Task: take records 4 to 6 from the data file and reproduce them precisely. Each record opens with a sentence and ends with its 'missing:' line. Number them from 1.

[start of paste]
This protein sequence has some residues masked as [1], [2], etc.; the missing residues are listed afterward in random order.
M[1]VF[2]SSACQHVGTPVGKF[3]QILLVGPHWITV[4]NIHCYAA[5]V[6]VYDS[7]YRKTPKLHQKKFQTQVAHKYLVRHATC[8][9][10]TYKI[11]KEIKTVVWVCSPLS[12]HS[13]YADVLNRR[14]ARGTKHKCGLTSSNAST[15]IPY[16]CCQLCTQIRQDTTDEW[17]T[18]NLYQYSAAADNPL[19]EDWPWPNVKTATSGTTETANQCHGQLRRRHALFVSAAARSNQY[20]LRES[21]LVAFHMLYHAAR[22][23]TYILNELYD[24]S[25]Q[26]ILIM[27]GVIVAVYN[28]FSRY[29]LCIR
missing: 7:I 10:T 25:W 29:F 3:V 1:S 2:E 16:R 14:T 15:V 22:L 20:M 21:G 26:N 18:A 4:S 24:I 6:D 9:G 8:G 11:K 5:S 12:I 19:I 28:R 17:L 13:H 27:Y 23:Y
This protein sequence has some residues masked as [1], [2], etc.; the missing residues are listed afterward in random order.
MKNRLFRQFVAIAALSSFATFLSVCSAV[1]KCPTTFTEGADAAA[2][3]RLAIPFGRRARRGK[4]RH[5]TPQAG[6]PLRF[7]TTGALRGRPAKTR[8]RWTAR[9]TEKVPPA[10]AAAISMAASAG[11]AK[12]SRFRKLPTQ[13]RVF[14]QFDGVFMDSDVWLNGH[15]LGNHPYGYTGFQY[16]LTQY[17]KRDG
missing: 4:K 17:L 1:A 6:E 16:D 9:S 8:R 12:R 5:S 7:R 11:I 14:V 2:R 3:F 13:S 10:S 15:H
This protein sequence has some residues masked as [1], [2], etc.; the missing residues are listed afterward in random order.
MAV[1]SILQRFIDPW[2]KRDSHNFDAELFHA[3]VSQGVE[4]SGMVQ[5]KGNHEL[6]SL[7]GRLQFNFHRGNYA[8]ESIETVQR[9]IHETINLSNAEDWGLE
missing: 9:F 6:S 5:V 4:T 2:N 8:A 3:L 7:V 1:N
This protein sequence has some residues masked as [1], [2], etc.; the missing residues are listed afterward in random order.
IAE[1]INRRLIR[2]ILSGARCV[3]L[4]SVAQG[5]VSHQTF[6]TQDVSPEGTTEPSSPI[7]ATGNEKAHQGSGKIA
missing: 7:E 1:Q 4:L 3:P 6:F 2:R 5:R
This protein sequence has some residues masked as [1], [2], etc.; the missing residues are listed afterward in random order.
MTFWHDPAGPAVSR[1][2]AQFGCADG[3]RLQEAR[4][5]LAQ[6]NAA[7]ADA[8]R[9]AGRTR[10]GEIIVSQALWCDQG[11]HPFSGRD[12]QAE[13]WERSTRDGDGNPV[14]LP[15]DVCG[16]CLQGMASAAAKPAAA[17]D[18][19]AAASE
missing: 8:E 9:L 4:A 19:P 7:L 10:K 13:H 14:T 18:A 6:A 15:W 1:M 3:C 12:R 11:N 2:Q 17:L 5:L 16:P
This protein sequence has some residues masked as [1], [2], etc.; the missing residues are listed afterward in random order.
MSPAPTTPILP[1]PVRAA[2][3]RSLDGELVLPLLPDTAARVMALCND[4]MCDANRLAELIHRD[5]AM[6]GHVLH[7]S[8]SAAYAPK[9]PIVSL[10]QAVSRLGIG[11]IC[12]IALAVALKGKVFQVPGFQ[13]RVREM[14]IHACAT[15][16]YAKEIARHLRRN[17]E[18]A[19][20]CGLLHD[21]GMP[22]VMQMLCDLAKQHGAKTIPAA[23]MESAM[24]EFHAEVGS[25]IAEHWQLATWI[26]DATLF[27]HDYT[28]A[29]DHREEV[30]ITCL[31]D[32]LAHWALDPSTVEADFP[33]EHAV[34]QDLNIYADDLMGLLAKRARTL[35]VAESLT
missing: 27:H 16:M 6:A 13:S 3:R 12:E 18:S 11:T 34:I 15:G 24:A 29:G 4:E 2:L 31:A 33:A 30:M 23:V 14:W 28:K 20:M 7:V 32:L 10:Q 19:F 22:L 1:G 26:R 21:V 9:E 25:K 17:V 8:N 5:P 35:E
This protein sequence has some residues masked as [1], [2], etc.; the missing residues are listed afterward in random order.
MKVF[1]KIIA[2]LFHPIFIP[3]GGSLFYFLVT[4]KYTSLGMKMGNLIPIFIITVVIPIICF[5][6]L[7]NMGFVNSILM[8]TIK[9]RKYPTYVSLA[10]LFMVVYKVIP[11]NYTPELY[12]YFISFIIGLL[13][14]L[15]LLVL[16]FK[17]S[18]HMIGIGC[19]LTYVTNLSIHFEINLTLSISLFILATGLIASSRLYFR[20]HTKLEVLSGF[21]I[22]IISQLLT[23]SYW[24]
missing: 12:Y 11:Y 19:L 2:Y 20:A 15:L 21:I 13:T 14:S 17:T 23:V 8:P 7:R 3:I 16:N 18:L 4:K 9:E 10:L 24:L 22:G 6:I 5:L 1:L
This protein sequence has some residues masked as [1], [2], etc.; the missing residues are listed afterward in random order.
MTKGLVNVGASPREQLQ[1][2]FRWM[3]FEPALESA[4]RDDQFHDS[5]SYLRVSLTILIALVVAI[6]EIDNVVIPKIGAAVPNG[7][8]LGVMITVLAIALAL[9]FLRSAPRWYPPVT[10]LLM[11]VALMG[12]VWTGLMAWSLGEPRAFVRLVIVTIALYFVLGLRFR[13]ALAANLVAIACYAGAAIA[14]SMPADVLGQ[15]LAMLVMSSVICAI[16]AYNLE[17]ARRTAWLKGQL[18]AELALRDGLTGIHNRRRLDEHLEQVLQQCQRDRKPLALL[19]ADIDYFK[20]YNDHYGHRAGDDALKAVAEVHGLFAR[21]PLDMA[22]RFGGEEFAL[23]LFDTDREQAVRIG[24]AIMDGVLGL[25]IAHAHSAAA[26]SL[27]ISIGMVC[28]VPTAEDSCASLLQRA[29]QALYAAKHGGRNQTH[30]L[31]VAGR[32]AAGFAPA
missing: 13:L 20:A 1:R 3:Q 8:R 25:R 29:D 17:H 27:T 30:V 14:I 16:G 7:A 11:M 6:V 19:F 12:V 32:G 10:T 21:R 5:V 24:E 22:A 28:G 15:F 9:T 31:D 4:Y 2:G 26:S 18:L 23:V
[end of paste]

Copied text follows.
This protein sequence has some residues masked as [1], [2], etc.; the missing residues are listed afterward in random order.
IAE[1]INRRLIR[2]ILSGARCV[3]L[4]SVAQG[5]VSHQTF[6]TQDVSPEGTTEPSSPI[7]ATGNEKAHQGSGKIA
missing: 7:E 1:Q 4:L 3:P 6:F 2:R 5:R
This protein sequence has some residues masked as [1], [2], etc.; the missing residues are listed afterward in random order.
MTFWHDPAGPAVSR[1][2]AQFGCADG[3]RLQEAR[4][5]LAQ[6]NAA[7]ADA[8]R[9]AGRTR[10]GEIIVSQALWCDQG[11]HPFSGRD[12]QAE[13]WERSTRDGDGNPV[14]LP[15]DVCG[16]CLQGMASAAAKPAAA[17]D[18][19]AAASE
missing: 8:E 9:L 4:A 19:P 7:L 10:K 13:H 14:T 18:A 6:A 15:W 1:M 3:C 12:R 11:N 2:Q 17:L 5:L 16:P
This protein sequence has some residues masked as [1], [2], etc.; the missing residues are listed afterward in random order.
MSPAPTTPILP[1]PVRAA[2][3]RSLDGELVLPLLPDTAARVMALCND[4]MCDANRLAELIHRD[5]AM[6]GHVLH[7]S[8]SAAYAPK[9]PIVSL[10]QAVSRLGIG[11]IC[12]IALAVALKGKVFQVPGFQ[13]RVREM[14]IHACAT[15][16]YAKEIARHLRRN[17]E[18]A[19][20]CGLLHD[21]GMP[22]VMQMLCDLAKQHGAKTIPAA[23]MESAM[24]EFHAEVGS[25]IAEHWQLATWI[26]DATLF[27]HDYT[28]A[29]DHREEV[30]ITCL[31]D[32]LAHWALDPSTVEADFP[33]EHAV[34]QDLNIYADDLMGLLAKRARTL[35]VAESLT
missing: 27:H 16:M 6:A 13:S 3:R 12:E 18:S 11:T 34:I 15:G 24:A 29:G 4:E 2:L 31:A 33:A 30:M 23:V 14:W 28:K 20:M 7:V 32:L 10:Q 19:F 22:L 1:G 26:R 21:V 9:E 25:K 17:V 8:N 5:P 35:E